Defending the family

Share on MeWe Share on Gab E-mail article


Politics and the IRS: Protesting Too Much

Eugene Delgaudio, president of Public Advocate says "the Internal Revenue Service clearly makes its audit decisions because of politics."

With each passing day, it's becoming ever harder to believe that the scandal was "not a political pursuit."

Andrew Stiles writes at National Review :

Defenders of the Obama administration and the IRS insist that the agency's targeting of conservative groups was not politically motivated. It was wrong and regrettable, they concede, but can be chalked up to incompetence, corner-cutting, or (seriously) lack of funding - politics had nothing to do with it. "We were not politically motivated in targeting conservative groups," acting IRS commissioner Steven Miller told members of Congress in May. "This was not a political pursuit," former White House adviser David Plouffe said Sunday on ABC's This Week.

That is becoming harder and harder to believe as we learn more about the IRS scandal and its key players. Karl Rove may have put it best in his response to Plouffe: "Baloney."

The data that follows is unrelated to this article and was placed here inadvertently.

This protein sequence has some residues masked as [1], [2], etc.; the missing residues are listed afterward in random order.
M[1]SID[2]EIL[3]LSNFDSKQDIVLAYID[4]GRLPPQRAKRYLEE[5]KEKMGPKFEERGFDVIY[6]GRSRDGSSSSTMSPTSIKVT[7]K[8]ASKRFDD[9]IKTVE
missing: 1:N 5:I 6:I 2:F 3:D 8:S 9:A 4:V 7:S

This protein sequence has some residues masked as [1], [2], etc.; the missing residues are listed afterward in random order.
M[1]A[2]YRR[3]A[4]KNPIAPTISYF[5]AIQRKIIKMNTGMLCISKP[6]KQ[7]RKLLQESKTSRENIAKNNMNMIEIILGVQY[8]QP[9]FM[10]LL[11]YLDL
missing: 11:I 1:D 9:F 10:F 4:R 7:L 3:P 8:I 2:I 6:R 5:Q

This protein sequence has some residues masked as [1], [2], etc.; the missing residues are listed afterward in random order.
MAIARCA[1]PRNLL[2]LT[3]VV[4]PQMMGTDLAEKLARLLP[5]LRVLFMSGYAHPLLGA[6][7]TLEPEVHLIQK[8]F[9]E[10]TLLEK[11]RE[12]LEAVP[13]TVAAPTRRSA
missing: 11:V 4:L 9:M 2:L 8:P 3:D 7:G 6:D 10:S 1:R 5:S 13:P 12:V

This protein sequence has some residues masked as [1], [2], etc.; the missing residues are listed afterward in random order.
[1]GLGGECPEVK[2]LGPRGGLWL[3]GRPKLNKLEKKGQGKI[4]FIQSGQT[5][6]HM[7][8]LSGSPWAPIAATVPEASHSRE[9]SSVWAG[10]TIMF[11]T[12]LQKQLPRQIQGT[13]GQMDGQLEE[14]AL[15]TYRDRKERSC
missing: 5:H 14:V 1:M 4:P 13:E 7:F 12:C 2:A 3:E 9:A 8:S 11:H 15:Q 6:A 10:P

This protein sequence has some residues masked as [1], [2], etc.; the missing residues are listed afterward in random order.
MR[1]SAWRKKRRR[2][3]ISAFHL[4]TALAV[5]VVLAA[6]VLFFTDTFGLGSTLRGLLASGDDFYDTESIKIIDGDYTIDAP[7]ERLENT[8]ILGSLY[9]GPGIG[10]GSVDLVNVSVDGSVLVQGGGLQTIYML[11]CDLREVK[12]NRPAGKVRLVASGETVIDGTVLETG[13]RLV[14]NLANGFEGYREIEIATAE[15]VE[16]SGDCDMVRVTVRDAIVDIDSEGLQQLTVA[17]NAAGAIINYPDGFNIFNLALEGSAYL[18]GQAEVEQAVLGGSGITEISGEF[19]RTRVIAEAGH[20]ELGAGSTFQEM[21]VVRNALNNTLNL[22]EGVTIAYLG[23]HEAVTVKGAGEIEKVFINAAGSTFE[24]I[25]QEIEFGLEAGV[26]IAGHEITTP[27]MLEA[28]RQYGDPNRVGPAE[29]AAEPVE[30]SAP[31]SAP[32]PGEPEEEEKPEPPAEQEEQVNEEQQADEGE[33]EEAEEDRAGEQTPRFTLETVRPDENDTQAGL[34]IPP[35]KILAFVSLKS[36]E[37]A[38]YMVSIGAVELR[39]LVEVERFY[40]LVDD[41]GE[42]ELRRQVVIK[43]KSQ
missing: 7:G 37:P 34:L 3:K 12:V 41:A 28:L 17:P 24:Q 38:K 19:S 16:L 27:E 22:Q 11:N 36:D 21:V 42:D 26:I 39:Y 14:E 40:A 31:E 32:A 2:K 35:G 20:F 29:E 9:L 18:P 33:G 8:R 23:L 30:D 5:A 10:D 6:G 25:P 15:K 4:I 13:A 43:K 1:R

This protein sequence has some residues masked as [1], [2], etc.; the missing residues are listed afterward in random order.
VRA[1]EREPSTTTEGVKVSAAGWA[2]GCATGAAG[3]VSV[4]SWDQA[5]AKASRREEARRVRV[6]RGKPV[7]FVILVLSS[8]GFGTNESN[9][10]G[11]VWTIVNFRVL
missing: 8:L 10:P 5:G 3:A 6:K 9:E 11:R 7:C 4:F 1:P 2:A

Take Douglas Shulman, the IRS commissioner from 2008 to 2012, who has refused to accept any personal responsibility for the inappropriate targeting, which began under his watch. Democrats are quick to point out that Shulman was appointed by George W. Bush. They are less likely to mention the fact that he donated $500 to the Democratic National Committee in 2004, and is married to Susan L. Anderson, a senior program adviser at Public Campaign, a liberal non-profit group dedicated to "sweeping campaign reform that aims to dramatically reduce the role of big special interest money in American politics." Anderson also appears to have participated in the Occupy D.C. movement in 2011, and worked for the Obama campaign in 2012. Her Twitter feed displays an array of conventional left-wing views, although she stopped tweeting on May 12, two days after the scandal came to light.

Read more at: